Dia de los Muertos Events Abound in the Treasure Valley 

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While some brace themselves against hordes of trick-or-treaters, others are already prepping elaborate altars and food for a different fall event—Dia de los Muertos, or The Day of the Dead, a Mexican holiday to memorialize the passing of loved ones.

Here are some of the local celebrations planned this year around the holiday, which takes place on the first two days of November.

   Thursday, Nov. 1:
  • The Basque Market (608 W. Grove St.) will serve themed pintxos (tapas) at 5 p.m., paella at 6 p.m. and $2 Mazama draft beers throughout the night.

  • Jack’s Urban Meeting Place (1000 W Myrtle St.) will host a free celebration from 4-9 p.m. in partnership with The Consulate of Mexico. Along with Wingtip Press, JUMP will offer a procession of the art from its Dia de los Muertos Steamroller Print Project, and artwork from students from eight collaborating schools will accompany extravagant altars. The main event will consist of performances, including a telling of The Legend of La Llorona, the Mariachi band Alma de Mexico, and several performances from children’s dance companies.

    Friday, Nov. 2:

  • The Friends of Jesus Urquides will gather at 4 p.m. at the Jesus Urquides memorial, which is near the edge of downtown Boise at the intersection of Main and First streets. The group will then walk to Pioneer cemetery (460 E. Warm Springs Ave.), where it will discuss the lives of the Mexican cowboys, miners and mule packers who lived in the Spanish village that sat on the cemetery grounds during the late 19th and early 20th centuries. Along with stories of the legendary Spanish pioneers, there will be corrido music (Mexican ballads), pan de muertos (bread of the dead) and Mexican hot chocolate.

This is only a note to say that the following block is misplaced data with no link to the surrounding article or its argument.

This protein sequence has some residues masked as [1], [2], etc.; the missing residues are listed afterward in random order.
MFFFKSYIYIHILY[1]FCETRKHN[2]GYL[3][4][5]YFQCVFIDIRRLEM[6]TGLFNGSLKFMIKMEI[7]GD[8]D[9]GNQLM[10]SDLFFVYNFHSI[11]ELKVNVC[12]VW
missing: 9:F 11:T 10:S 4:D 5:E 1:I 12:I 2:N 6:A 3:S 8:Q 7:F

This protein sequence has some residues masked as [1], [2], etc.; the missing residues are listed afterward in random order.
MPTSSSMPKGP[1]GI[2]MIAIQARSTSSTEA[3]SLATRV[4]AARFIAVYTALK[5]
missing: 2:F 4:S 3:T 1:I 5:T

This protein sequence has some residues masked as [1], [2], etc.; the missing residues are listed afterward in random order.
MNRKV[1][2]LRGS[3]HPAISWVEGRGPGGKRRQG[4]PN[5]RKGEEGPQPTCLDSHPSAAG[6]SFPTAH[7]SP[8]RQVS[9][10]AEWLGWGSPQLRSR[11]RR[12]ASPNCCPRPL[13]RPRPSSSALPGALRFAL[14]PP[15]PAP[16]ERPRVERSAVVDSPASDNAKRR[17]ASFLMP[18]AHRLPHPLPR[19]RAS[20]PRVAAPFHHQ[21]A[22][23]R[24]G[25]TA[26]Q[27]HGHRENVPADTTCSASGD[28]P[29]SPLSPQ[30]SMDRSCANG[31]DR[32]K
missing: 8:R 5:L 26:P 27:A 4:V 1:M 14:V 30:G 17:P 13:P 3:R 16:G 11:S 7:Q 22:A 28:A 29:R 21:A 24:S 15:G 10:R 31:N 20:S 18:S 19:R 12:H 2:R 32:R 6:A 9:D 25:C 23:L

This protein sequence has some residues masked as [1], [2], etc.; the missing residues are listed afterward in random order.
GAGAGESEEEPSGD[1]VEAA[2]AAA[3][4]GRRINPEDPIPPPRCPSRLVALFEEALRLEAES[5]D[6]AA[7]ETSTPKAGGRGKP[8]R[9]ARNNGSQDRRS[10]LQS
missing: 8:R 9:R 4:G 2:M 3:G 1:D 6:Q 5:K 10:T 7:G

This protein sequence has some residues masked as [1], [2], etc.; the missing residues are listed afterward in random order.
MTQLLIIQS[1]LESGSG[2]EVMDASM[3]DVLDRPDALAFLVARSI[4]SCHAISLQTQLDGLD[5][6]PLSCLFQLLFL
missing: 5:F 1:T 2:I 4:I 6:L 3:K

• Concurrently from 4-6 p.m. at the Meridian Public Library (1326 W Cherry Ln.), Monique Michel-Duarte, the director of education for Caldwell Fine Arts, will teach about the history oft Dia de los Muertos. The library will hold story time, face painting, a display of entries to its skull coloring contest and classes on making sugar skulls from assorted foods like marshmallows. Horchata (a creamy Mexican drink made from rice, milk and spices), tamales, pan de muertos, and concha (Mexican sweet bread) will be provided.
As National Geographic writer Logan Ward put it in an article about Dia de los Muertos, "The rituals are rife with symbolic meaning. The more you understand about this feast for the senses, the more you will appreciate it." Now's your chance.
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